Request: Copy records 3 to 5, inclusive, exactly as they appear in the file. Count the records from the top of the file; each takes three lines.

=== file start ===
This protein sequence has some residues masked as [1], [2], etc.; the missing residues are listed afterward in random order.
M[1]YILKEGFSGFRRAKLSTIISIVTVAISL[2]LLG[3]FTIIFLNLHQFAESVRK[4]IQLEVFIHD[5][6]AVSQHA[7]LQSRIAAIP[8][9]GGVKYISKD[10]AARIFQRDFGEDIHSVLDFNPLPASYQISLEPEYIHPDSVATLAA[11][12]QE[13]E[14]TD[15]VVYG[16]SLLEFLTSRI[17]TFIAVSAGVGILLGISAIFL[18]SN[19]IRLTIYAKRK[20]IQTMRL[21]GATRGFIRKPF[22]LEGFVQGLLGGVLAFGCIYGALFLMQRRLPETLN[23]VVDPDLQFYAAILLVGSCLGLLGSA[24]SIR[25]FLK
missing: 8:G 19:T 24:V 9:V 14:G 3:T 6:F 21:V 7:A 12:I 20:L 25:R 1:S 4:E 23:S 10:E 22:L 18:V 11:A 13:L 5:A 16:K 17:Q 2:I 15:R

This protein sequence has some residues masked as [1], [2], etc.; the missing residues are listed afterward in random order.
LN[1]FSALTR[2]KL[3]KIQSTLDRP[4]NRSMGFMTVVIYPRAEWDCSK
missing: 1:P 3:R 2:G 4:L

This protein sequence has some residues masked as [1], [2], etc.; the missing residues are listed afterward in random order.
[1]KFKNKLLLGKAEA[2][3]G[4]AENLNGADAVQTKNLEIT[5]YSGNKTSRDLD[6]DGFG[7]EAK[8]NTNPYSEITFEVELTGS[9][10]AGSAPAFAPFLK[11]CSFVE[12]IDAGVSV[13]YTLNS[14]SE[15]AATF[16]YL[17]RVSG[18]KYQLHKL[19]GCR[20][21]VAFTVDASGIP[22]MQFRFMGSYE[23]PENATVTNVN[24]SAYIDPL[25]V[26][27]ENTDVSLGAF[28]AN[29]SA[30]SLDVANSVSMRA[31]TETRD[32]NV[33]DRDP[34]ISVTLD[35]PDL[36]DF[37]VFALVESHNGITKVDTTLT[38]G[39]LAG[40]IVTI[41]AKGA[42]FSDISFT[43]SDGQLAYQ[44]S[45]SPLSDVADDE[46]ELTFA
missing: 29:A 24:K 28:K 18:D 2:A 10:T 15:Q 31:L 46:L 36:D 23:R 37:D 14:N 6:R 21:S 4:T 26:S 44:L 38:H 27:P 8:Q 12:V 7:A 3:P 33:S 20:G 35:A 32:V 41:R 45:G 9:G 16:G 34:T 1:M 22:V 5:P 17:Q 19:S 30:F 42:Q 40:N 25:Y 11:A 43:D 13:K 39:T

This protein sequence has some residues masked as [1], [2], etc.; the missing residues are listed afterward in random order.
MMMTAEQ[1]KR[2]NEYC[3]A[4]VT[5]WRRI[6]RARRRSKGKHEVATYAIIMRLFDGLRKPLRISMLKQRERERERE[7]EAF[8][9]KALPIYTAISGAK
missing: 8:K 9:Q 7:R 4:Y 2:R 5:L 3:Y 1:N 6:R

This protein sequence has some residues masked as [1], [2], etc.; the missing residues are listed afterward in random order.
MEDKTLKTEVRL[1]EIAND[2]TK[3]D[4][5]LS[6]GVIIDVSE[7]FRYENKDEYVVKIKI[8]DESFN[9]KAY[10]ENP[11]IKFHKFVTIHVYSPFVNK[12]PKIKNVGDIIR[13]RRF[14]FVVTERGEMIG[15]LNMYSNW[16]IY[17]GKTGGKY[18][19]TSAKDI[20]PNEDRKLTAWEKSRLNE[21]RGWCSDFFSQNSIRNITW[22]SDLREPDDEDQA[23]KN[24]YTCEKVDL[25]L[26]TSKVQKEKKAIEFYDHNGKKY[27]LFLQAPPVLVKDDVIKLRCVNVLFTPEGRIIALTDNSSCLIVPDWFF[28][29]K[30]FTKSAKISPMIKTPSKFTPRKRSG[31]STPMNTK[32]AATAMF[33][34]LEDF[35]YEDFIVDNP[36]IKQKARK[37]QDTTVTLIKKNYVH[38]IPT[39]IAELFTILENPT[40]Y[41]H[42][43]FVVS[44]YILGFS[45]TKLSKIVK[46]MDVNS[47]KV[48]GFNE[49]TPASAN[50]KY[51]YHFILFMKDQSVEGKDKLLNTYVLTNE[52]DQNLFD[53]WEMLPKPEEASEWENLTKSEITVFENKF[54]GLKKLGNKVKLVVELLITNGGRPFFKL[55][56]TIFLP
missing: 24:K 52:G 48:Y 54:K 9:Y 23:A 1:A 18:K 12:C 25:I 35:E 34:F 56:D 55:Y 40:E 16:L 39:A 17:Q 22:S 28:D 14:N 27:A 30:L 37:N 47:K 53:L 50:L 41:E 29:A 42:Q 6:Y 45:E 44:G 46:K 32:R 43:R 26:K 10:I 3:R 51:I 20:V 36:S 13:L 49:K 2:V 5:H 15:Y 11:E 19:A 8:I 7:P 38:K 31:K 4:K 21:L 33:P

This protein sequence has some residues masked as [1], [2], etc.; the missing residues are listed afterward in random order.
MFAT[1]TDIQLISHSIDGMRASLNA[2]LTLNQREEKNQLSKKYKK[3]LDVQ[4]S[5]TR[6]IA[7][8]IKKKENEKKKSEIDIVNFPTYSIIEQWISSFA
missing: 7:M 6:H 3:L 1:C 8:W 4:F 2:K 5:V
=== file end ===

This protein sequence has some residues masked as [1], [2], etc.; the missing residues are listed afterward in random order.
[1]KFKNKLLLGKAEA[2][3]G[4]AENLNGADAVQTKNLEIT[5]YSGNKTSRDLD[6]DGFG[7]EAK[8]NTNPYSEITFEVELTGS[9][10]AGSAPAFAPFLK[11]CSFVE[12]IDAGVSV[13]YTLNS[14]SE[15]AATF[16]YL[17]RVSG[18]KYQLHKL[19]GCR[20][21]VAFTVDASGIP[22]MQFRFMGSYE[23]PENATVTNVN[24]SAYIDPL[25]V[26][27]ENTDVSLGAF[28]AN[29]SA[30]SLDVANSVSMRA[31]TETRD[32]NV[33]DRDP[34]ISVTLD[35]PDL[36]DF[37]VFALVESHNGITKVDTTLT[38]G[39]LAG[40]IVTI[41]AKGA[42]FSDISFT[43]SDGQLAYQ[44]S[45]SPLSDVADDE[46]ELTFA
missing: 29:A 24:K 28:K 18:D 2:A 10:T 15:Q 31:L 46:L 36:D 23:R 37:D 14:N 6:R 21:S 4:T 26:S 44:L 38:H 27:P 8:Q 12:V 7:A 3:P 33:S 20:G 35:A 32:V 41:R 45:G 9:G 16:G 34:T 1:M 22:V 5:P 17:Q 19:S 30:F 42:Q 40:N 25:Y 11:A 43:D 13:K 39:T

This protein sequence has some residues masked as [1], [2], etc.; the missing residues are listed afterward in random order.
MMMTAEQ[1]KR[2]NEYC[3]A[4]VT[5]WRRI[6]RARRRSKGKHEVATYAIIMRLFDGLRKPLRISMLKQRERERERE[7]EAF[8][9]KALPIYTAISGAK
missing: 8:K 9:Q 7:R 4:Y 2:R 5:L 3:Y 1:N 6:R

This protein sequence has some residues masked as [1], [2], etc.; the missing residues are listed afterward in random order.
MEDKTLKTEVRL[1]EIAND[2]TK[3]D[4][5]LS[6]GVIIDVSE[7]FRYENKDEYVVKIKI[8]DESFN[9]KAY[10]ENP[11]IKFHKFVTIHVYSPFVNK[12]PKIKNVGDIIR[13]RRF[14]FVVTERGEMIG[15]LNMYSNW[16]IY[17]GKTGGKY[18][19]TSAKDI[20]PNEDRKLTAWEKSRLNE[21]RGWCSDFFSQNSIRNITW[22]SDLREPDDEDQA[23]KN[24]YTCEKVDL[25]L[26]TSKVQKEKKAIEFYDHNGKKY[27]LFLQAPPVLVKDDVIKLRCVNVLFTPEGRIIALTDNSSCLIVPDWFF[28][29]K[30]FTKSAKISPMIKTPSKFTPRKRSG[31]STPMNTK[32]AATAMF[33][34]LEDF[35]YEDFIVDNP[36]IKQKARK[37]QDTTVTLIKKNYVH[38]IPT[39]IAELFTILENPT[40]Y[41]H[42][43]FVVS[44]YILGFS[45]TKLSKIVK[46]MDVNS[47]KV[48]GFNE[49]TPASAN[50]KY[51]YHFILFMKDQSVEGKDKLLNTYVLTNE[52]DQNLFD[53]WEMLPKPEEASEWENLTKSEITVFENKF[54]GLKKLGNKVKLVVELLITNGGRPFFKL[55][56]TIFLP
missing: 24:K 52:G 48:Y 54:K 9:Y 23:A 1:A 18:K 12:C 25:I 35:E 34:F 56:D 55:Y 40:E 16:L 39:A 17:Q 22:S 28:D 14:N 27:A 30:L 37:N 47:K 53:L 50:L 41:E 29:A 42:Q 6:Y 45:E 44:G 46:K 32:R 43:R 26:K 10:I 3:R 51:I 20:V 36:S 13:L 49:K 2:V 5:H 15:Y 11:E 19:A 8:I 7:P 38:K 31:K 4:K 21:L 33:P